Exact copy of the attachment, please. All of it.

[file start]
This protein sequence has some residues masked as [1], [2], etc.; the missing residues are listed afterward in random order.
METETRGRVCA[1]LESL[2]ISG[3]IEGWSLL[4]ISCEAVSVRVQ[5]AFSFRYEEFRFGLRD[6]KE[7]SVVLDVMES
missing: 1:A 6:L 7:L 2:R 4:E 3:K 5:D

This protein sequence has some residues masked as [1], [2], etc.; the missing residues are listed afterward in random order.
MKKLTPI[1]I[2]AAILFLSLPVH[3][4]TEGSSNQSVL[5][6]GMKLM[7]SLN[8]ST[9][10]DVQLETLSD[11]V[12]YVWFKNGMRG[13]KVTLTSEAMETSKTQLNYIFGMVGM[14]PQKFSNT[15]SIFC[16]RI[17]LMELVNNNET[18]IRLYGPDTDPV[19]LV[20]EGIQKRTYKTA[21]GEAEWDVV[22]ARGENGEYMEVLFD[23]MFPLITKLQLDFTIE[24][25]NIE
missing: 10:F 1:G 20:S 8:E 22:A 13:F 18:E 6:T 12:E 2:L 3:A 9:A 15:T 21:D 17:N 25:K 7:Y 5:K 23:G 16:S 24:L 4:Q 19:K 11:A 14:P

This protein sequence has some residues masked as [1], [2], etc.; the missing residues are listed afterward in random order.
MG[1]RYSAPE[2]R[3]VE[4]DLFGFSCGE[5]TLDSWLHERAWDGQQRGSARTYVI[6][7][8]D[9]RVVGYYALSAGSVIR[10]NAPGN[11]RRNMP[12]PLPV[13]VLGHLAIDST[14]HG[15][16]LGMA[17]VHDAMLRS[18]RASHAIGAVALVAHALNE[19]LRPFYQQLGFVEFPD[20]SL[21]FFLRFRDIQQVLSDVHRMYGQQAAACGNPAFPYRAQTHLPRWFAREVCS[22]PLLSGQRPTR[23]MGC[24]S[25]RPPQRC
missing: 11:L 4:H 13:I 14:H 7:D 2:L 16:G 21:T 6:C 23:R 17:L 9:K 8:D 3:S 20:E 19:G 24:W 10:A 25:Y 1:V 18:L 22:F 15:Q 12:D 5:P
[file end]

This protein sequence has some residues masked as [1], [2], etc.; the missing residues are listed afterward in random order.
METETRGRVCA[1]LESL[2]ISG[3]IEGWSLL[4]ISCEAVSVRVQ[5]AFSFRYEEFRFGLRD[6]KE[7]SVVLDVMES
missing: 1:A 6:L 7:L 2:R 4:E 3:K 5:D

This protein sequence has some residues masked as [1], [2], etc.; the missing residues are listed afterward in random order.
MKKLTPI[1]I[2]AAILFLSLPVH[3][4]TEGSSNQSVL[5][6]GMKLM[7]SLN[8]ST[9][10]DVQLETLSD[11]V[12]YVWFKNGMRG[13]KVTLTSEAMETSKTQLNYIFGMVGM[14]PQKFSNT[15]SIFC[16]RI[17]LMELVNNNET[18]IRLYGPDTDPV[19]LV[20]EGIQKRTYKTA[21]GEAEWDVV[22]ARGENGEYMEVLFD[23]MFPLITKLQLDFTIE[24][25]NIE
missing: 10:F 1:G 20:S 8:E 22:A 13:F 18:E 6:T 12:E 2:L 3:A 9:A 15:T 21:D 17:N 25:K 7:Y 5:K 23:G 16:S 24:L 4:Q 19:K 11:A 14:P

This protein sequence has some residues masked as [1], [2], etc.; the missing residues are listed afterward in random order.
MG[1]RYSAPE[2]R[3]VE[4]DLFGFSCGE[5]TLDSWLHERAWDGQQRGSARTYVI[6][7][8]D[9]RVVGYYALSAGSVIR[10]NAPGN[11]RRNMP[12]PLPV[13]VLGHLAIDST[14]HG[15][16]LGMA[17]VHDAMLRS[18]RASHAIGAVALVAHALNE[19]LRPFYQQLGFVEFPD[20]SL[21]FFLRFRDIQQVLSDVHRMYGQQAAACGNPAFPYRAQTHLPRWFAREVCS[22]PLLSGQRPTR[23]MGC[24]S[25]RPPQRC
missing: 11:L 4:H 13:I 14:H 7:D 2:L 16:G 21:T 6:C 23:R 17:L 9:K 8:D 3:S 20:E 19:G 24:W 10:A 25:Y 1:V 18:L 22:F 15:Q 12:D 5:P